Several layers of clothes are a benefit just for the luxury of taking them off. Another good idea is to have a FISHING RODS buddy. They are not only there to enjoy the day with you and help make the fishing story a real tale but if an emergency arises they are the only support you’ve got.
We still have a few small things to do before setting out. Make sure your transportation is trustworthy, a general maintenance check will do, tell someone where your going and how long you expect to be gone and last but not least, a simple thing like a compass, so you don’t get lost.
Okay, are we having fun yet. Now that we have got all the scary stuff done, its time to leave, right …. WRONG !
You forgot the gear.
A general rule of thumb regarding gear is to choose the equipment you will need to match the fish you are seeking (e.g. the larger the fish, the heavier the tackle).
Of course you won’t be able to get to them if you don’t have a hole. So depending on the ice and your wallet or both, you are going to need an ice spud or hand\gas auger. You can purchase both but if you just happen to have a friend that welds you can get him to make the spud up for you out of a 6′ x 2″ piece of flat steel and round bar.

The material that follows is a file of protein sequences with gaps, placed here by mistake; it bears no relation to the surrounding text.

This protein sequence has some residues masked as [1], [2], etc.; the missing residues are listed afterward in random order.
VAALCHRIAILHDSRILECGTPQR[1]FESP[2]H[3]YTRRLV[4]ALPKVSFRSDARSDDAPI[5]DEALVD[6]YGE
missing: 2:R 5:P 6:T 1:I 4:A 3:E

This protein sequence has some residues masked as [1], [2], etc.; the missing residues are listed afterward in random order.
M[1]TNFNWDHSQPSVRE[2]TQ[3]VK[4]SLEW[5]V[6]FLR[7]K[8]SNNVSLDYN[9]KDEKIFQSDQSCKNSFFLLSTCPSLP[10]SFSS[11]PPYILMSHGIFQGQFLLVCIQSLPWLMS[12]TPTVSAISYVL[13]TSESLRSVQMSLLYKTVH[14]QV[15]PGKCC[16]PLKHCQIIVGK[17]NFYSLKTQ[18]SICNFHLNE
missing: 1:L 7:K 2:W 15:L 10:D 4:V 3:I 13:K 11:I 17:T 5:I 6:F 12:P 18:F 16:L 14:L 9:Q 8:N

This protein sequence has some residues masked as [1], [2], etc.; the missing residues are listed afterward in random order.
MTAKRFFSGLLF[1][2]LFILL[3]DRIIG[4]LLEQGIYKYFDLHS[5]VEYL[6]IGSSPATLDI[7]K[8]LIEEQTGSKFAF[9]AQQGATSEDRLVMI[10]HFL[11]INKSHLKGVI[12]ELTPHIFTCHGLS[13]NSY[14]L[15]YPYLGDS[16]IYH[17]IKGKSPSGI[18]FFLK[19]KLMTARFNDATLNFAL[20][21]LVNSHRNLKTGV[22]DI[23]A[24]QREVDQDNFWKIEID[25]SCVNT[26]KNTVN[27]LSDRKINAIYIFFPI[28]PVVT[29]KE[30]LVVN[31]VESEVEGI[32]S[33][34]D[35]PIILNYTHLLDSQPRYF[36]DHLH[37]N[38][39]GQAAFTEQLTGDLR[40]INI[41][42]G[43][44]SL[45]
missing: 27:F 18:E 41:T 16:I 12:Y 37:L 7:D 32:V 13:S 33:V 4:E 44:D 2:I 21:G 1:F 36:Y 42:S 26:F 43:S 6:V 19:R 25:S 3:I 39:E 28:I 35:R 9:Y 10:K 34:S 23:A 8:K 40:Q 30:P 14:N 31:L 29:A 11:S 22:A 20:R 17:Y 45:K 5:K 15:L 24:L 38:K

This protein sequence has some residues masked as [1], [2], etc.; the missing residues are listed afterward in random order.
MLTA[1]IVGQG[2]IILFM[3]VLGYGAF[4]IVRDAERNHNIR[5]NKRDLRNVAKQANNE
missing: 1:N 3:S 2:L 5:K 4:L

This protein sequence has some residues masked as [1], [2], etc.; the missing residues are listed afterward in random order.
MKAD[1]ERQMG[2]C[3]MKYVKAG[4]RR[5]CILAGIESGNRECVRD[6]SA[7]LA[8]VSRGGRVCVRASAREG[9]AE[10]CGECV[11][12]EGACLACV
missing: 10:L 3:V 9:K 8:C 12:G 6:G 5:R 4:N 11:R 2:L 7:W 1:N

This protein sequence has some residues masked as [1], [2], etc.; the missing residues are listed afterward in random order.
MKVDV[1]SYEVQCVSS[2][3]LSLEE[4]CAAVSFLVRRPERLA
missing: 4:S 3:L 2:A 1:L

Don’t forget to weld a “T” on the top and grind the flat bar down to a chisel point.
If you are in good shape and have the time the hand auger is great but if you intend to fish several spots and don’t want to tire yourself out making holes get a gas auger. Look for an auger with at least a 6″ cut just so you can get the big ones thru the hole.
Next, you’ll need an ice skimmer. I suggest the aluminum one because if you are in a hut with a stove just warm it up a little and touch it to the hole and voila … instant skim! Also, tie a light chain or rope on it just in case it falls down the hole.
Well, your almost there. You can’t catch anything without some type of jigging rod. They come in all types, sizes and styles but look for one with which you will be comfortable with. This may take a few outings to discover, so see if you have a buddy who will lend you his or hers. Another general rule of thumb, a light rod for perch and panfish using 2 to 4 lb. test, medium action for trout, walleye, whitefish, etc. and 6 to 10 lb. test.